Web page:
Research shows most Australians will be traveling in the next two years, but the pandemic has changed the way we plan our holidays. Here’s what you need to know.
According to new research, 92% of Australians are expected to travel in the next two years, but three in four holidaymakers will be more worried about their health and safety than before the pandemic.
The YouGov research, which was commissioned by Southern Cross Travel Insurance in March, involved a survey of more than 1,000 adults and found appetite for travel was strong following the easing of Covid-19 restrictions.
But the results indicate that post-pandemic fears are shaping travel decisions, including destinations and accommodation choices, vacation activities and travel insurance.
Southern Cross Travel Insurance chief executive Jo McCauley said the pandemic has impacted the way people plan vacations.
“It made us more aware than ever of things that could potentially go wrong during our travels and the importance of planning for these unforeseen circumstances as much as possible,” she said.
“Before the pandemic, travel insurance was something some of our customers bought at the last minute with limited understanding of what they were and weren’t covered for.
“We are now seeing that Australian travelers are much more engaged with their travel insurance policy and as a result we are seeing an increase in inquiries to our contact centre.
“Clients (are asking us) much more detailed and hypothetical questions about what would and would not be covered in certain situations.”
Main research results:
● 92% of Australians plan to travel within Australia or abroad in the next two years;
● 75% of these travelers are more concerned about health and safety;
● 89% say that a destination’s Covid-19 record will have an impact on their decision to go there;
● 80% consider travel insurance a high priority for international travel, while 65% consider domestic travel insurance a high priority; and
● 36% of people aged 18-24 do not consider travel insurance a high priority for international travel.
The research found that prolonged Covid-19 restrictions had influenced the type of holiday people wanted, with nature and being away from big cities becoming a priority.
Survey results also showed that hostel-style accommodation was less appealing, with more travelers now considering general cleanliness and Covid safety practices when choosing accommodation.
More and more people are also looking at cancellation policies.
The research also revealed generational differences, with adults aged 18-24 showing a more relaxed approach to travel than older people.
“What is slightly concerning is that the data indicates that this age group may not be taking the same precautions as older generations when planning vacations, putting them at greater risk. harm or costly mistakes here and abroad,” McCauley said. mentioned.
“Regardless of age and health, we always recommend that travelers take out travel insurance.
“You never know what might happen, and it’s better to be prepared than to have regrets and a huge bill to pay.”
Flight Center Travel Group’s global leisure managing director, James Kavanagh, told NCA NewsWire that there has been a strong recovery nationwide since the lifting of border restrictions, both domestically and internationally.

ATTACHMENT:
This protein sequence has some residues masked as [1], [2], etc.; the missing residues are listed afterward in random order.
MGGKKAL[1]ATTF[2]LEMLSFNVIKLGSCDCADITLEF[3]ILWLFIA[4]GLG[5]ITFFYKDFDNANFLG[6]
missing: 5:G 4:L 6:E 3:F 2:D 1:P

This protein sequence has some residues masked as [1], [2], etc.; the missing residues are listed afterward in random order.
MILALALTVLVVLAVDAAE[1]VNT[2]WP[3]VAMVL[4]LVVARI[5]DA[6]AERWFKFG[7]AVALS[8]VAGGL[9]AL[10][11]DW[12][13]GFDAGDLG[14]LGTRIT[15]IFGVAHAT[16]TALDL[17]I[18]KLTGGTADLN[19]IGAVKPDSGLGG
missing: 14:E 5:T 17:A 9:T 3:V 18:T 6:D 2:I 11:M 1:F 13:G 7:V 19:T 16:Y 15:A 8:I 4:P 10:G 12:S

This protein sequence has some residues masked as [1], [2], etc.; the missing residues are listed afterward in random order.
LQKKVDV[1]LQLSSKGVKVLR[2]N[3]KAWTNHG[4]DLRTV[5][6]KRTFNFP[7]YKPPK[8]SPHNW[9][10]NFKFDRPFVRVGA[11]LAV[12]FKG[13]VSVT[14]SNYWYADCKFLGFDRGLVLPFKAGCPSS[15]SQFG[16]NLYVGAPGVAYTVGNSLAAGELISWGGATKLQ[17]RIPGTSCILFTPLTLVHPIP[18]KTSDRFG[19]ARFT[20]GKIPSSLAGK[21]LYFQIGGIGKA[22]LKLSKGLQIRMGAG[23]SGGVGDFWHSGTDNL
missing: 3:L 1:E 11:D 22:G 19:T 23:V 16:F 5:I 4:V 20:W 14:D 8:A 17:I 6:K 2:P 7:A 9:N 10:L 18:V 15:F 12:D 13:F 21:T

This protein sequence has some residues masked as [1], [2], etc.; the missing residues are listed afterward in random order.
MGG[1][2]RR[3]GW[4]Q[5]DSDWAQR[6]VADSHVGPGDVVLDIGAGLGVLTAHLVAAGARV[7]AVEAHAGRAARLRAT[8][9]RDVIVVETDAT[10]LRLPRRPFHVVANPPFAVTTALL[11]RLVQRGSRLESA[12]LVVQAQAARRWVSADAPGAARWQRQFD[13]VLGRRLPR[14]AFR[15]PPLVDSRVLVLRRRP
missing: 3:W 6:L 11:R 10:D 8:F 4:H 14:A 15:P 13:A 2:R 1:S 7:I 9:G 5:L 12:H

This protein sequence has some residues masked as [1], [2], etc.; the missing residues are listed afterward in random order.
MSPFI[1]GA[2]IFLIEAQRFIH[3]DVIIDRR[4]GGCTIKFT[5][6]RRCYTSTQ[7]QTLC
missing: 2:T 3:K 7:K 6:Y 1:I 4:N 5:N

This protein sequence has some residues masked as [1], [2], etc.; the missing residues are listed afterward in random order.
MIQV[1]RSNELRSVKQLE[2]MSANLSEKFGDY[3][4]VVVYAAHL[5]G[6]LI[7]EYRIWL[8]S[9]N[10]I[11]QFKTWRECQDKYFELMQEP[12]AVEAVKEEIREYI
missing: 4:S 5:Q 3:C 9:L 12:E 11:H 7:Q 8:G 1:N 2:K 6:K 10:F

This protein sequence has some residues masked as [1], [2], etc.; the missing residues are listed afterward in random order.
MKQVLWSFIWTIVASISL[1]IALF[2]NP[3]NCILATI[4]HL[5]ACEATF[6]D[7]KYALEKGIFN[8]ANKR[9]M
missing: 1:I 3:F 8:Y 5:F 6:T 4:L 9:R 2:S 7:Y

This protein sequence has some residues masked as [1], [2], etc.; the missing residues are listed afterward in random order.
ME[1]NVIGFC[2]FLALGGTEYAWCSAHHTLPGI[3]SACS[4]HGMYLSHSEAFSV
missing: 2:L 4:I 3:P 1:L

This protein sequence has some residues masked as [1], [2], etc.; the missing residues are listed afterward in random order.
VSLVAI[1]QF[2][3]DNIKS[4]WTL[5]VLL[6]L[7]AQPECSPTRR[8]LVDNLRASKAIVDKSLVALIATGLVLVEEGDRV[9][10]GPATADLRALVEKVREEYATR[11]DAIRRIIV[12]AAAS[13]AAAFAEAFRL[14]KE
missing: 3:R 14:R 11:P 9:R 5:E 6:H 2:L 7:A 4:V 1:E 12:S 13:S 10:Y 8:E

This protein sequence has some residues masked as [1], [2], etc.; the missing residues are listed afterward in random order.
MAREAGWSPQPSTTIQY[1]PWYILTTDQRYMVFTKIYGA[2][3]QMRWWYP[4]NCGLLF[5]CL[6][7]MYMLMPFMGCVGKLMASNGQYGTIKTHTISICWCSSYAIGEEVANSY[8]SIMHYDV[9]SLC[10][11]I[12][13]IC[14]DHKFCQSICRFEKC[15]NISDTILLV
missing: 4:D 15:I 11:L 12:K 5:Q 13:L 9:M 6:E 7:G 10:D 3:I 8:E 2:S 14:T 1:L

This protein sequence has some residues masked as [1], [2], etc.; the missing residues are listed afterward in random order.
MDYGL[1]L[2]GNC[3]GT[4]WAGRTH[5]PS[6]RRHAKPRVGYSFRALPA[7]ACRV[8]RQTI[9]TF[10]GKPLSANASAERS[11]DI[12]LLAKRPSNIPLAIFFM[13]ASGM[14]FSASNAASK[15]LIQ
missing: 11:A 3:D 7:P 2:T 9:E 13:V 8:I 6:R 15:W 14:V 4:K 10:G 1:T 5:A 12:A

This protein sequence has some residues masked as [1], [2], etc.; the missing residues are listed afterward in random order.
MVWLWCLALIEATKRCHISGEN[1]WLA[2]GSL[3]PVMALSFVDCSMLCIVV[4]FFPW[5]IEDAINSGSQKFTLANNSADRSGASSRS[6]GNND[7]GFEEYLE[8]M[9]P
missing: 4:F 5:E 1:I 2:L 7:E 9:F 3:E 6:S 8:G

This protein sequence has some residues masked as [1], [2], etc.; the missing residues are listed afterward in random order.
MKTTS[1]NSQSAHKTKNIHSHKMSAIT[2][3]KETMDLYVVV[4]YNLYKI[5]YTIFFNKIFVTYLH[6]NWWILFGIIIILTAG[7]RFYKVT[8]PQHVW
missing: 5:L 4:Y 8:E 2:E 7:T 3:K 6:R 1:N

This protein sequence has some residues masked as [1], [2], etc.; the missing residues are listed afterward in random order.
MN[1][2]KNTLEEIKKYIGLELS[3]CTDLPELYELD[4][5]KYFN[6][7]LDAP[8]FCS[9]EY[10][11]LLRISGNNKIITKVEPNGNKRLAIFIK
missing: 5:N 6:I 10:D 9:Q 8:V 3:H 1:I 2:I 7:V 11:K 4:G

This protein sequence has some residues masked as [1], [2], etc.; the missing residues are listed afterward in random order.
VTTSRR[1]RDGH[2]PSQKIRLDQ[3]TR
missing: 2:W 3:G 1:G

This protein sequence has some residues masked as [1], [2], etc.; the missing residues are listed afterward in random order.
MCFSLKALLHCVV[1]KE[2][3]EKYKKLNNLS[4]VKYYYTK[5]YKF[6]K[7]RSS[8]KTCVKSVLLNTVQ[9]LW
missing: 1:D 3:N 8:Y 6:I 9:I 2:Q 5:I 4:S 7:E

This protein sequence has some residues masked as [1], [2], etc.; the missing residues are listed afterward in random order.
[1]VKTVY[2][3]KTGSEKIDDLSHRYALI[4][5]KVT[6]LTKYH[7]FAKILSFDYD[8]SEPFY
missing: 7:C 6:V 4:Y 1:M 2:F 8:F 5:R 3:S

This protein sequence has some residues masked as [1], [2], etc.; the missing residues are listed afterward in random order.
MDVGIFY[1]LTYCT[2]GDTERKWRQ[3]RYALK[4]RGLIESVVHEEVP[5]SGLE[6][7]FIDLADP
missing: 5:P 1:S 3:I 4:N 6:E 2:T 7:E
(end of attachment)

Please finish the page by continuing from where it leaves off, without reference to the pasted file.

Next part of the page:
“Generally speaking, people are very keen to reconnect, whether it’s with friends and family, or for business, or to make the most of their vacation,” he said.
“We sometimes queued outside some of our stores.”
Mr Kavanagh said there had been an initial wave of leisure travel, with people visiting friends and relatives.
“Many took off as soon as they could,” he said.
“There is also a good base of future vacation bookings, especially for cruises – people have booked through to next year.”
Popular destinations so far include India and the Philippines as well as the UK, Europe, America, Fiji, New Zealand and Bali.
“We expect further recovery as people get used to traveling in the post-pandemic world,” Mr Kavanagh said.
“It’s a bit more complex right now than before Covid and we’re seeing people coming into our stores who haven’t traditionally booked with an agent.”
Mr Kavanagh said flight capacity was also holding back the recovery.
“We need more seats on international routes and we expect that to happen over the next few months,” he said.
The Australian government recommends that people be fully vaccinated against the virus and travel with proof of vaccination status.
Unvaccinated Australians are strongly advised against traveling overseas due to health risks.
People are advised to check the Smart Traveler website for destination advice.
“The level of advice at your destination can affect whether you can get insurance and what’s covered,” the website says.
Travelers are also urged to know what would happen if they tested positive overseas, including the financial implications.
Some insurance policies only cover medical and repatriation costs if you contract the virus abroad, while others offer limited coverage for cancellation costs.
It should also be noted that some insurers only cover cancellation if you test positive and the policy was taken out more than 21 days before your departure date.
Most of the Covid-19 claims received by SCTI from January 1 to April 7 were for medical care and trip disruptions that occurred when customers contracted the virus while on vacation.
The average amount of claims paid was $2,775.
Top 10 travel destination bookings since February:
- Los Angeles
Source: Fight Center